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Technical Paper

Integrated Body Design System

1973-02-01
730215
Up to now, drawing of body lines has taken a long time and required skilled workers, and thus has been an obstacle to shortening the time needed to develop a new model. A new on-line system and data file, called the Integrated Body Design System, make body lines lofting easy and speedy, especially in outer panel designs. This on-line system has been developed by: 1. Effective combination of a large computer, a graphic display, a measuring machine, and a numerically controlled drafting machine. 2. Development of software for monitoring a large quantity of data using the technique of list processing.
Technical Paper

Development of Door Guard Beams Utilizing Ultra High Strength Steel

1981-02-01
810031
Door guard beams have been developed through the utilization of ultra high strength steel (tensile strength>100 kg/mm2). At first, the sheet metal gauge was reduced in proportion to the strength of the ultra high strength without changing the shape of the beam section. This caused beam buckling and did not meet guard beam specifications. Analyzing this phenomena in accordance with the buckling theory of thin plates, a design criteria that makes effective use of the advantages of ultra high strength was developed. As a result, our newly designed small vehicle door guard beams are 20% lighter and 26% thinner than conventional ones. This makes it possible to reduce door thickness while increasing interior volume.
Technical Paper

Work Hardening and Strength Analysis of Steel Structure with Special Cross Section

2002-07-09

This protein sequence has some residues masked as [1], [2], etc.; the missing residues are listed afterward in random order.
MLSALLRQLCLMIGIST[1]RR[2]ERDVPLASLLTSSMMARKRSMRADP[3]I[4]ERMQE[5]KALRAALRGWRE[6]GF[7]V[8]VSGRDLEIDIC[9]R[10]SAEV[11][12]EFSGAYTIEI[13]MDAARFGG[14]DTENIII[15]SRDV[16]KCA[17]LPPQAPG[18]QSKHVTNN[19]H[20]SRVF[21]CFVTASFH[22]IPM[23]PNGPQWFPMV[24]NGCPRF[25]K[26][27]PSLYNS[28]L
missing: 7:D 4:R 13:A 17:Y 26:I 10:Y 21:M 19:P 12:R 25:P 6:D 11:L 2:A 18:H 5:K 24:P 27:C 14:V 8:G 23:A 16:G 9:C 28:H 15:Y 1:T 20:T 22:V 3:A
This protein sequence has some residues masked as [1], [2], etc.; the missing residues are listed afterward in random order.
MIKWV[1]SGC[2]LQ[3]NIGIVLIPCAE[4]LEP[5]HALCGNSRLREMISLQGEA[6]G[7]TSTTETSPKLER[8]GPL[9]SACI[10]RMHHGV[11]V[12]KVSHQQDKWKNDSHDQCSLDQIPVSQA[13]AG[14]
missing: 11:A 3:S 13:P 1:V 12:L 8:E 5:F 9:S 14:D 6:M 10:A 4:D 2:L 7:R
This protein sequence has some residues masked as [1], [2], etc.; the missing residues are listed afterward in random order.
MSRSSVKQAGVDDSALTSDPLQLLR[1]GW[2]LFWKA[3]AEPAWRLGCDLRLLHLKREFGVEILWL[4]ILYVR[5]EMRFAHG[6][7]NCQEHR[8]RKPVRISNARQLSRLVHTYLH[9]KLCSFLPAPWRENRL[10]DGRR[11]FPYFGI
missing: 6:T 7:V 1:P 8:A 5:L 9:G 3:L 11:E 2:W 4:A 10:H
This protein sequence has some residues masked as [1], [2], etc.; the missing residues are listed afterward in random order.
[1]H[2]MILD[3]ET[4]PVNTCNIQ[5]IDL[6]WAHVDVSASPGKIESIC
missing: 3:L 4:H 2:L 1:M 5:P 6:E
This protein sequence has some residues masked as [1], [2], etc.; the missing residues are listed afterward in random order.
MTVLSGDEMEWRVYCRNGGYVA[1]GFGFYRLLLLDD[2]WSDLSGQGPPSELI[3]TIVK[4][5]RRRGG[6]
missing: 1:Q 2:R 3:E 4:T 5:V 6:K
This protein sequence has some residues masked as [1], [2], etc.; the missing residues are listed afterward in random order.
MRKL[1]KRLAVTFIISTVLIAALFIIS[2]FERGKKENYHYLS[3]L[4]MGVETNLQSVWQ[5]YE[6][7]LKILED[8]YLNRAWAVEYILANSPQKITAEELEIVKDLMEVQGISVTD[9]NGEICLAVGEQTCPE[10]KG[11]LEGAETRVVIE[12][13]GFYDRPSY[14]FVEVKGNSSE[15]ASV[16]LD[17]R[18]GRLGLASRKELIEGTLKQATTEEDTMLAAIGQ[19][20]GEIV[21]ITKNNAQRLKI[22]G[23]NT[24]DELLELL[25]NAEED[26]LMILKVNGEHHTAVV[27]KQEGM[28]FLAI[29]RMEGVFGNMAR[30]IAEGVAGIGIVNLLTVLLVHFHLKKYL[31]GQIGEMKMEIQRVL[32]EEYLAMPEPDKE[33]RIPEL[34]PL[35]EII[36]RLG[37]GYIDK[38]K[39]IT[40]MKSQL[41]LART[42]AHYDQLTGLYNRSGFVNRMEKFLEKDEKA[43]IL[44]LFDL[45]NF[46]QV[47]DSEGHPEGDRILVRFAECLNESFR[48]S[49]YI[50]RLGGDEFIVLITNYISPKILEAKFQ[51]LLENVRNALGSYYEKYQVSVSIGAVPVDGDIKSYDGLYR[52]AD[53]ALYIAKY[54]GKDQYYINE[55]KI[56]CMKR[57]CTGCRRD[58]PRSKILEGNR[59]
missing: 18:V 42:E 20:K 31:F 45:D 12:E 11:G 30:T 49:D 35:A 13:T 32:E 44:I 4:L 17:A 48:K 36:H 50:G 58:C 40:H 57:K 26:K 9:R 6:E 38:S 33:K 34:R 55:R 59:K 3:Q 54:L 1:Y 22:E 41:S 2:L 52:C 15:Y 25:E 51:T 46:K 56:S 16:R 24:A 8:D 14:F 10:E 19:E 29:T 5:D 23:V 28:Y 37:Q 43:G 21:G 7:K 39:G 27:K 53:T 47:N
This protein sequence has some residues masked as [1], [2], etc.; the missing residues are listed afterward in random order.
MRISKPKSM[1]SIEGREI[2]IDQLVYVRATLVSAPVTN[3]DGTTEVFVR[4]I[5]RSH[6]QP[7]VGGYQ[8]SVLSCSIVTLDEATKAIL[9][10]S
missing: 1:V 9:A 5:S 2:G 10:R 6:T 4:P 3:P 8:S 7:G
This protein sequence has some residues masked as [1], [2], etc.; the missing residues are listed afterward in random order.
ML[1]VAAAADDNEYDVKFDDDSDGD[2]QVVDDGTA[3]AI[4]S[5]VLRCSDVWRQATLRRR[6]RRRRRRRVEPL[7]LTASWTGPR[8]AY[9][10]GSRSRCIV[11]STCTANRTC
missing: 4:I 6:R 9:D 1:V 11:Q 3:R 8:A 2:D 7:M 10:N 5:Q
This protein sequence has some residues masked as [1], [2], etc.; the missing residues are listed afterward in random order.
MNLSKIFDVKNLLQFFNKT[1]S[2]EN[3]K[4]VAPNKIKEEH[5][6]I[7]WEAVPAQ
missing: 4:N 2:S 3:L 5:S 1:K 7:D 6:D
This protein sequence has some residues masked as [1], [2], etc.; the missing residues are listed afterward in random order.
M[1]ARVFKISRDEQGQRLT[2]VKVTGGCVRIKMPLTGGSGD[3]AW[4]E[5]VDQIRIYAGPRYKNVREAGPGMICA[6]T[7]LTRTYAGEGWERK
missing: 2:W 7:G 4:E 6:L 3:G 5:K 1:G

2002-01-2114
This paper presents the results of a strength analysis of a newly developed steel structure featuring a special cross section achieved with the hydroforming process that minimizes the influence of springback. This structure has been developed in pursuit of further weight reductions for the steel body in white. A steel tube with tensile strength of 590 MPa was fabricated in a low-pressure hydroforming operation, resulting in thicker side walls. The results of a three-point bending test showed that the bending strength of the new steel structure with thicker side walls was substantially increased. A finite element crush analysis based on the results of a forming analysis was shown to be effective in predicting the strength of the structure, including the effect of work hardening.
Journal Article

Dissimilar Joining of Aluminum Alloy and Steel by Resistance Spot Welding

2009-04-20
2009-01-0034
This study concerns a dissimilar materials joining technique for aluminum (Al) alloys and steel for the purpose of reducing the vehicle body weight. The tough oxide layer on the Al alloy surface and the ability to control the Fe-Al intermetallic compound (IMC) thickness are issues that have so far complicated the joining of Al alloys and steel. Removing the oxide layer has required a high heat input, resulting in the formation of a thick Fe-Al IMC layer at the joint interface, making it impossible to obtain satisfactory joint strength. To avoid that problem, we propose a unique joining concept that removes the oxide layer at low temperature by using the eutectic reaction between Al in the Al alloy and zinc (Zn) in the coating on galvanized steel (GI) and galvannealed steel (GA). This makes it possible to form a thin, uniform Fe-Al IMC layer at the joint interface. Welded joints of dissimilar materials require anticorrosion performance against electrochemical corrosion.
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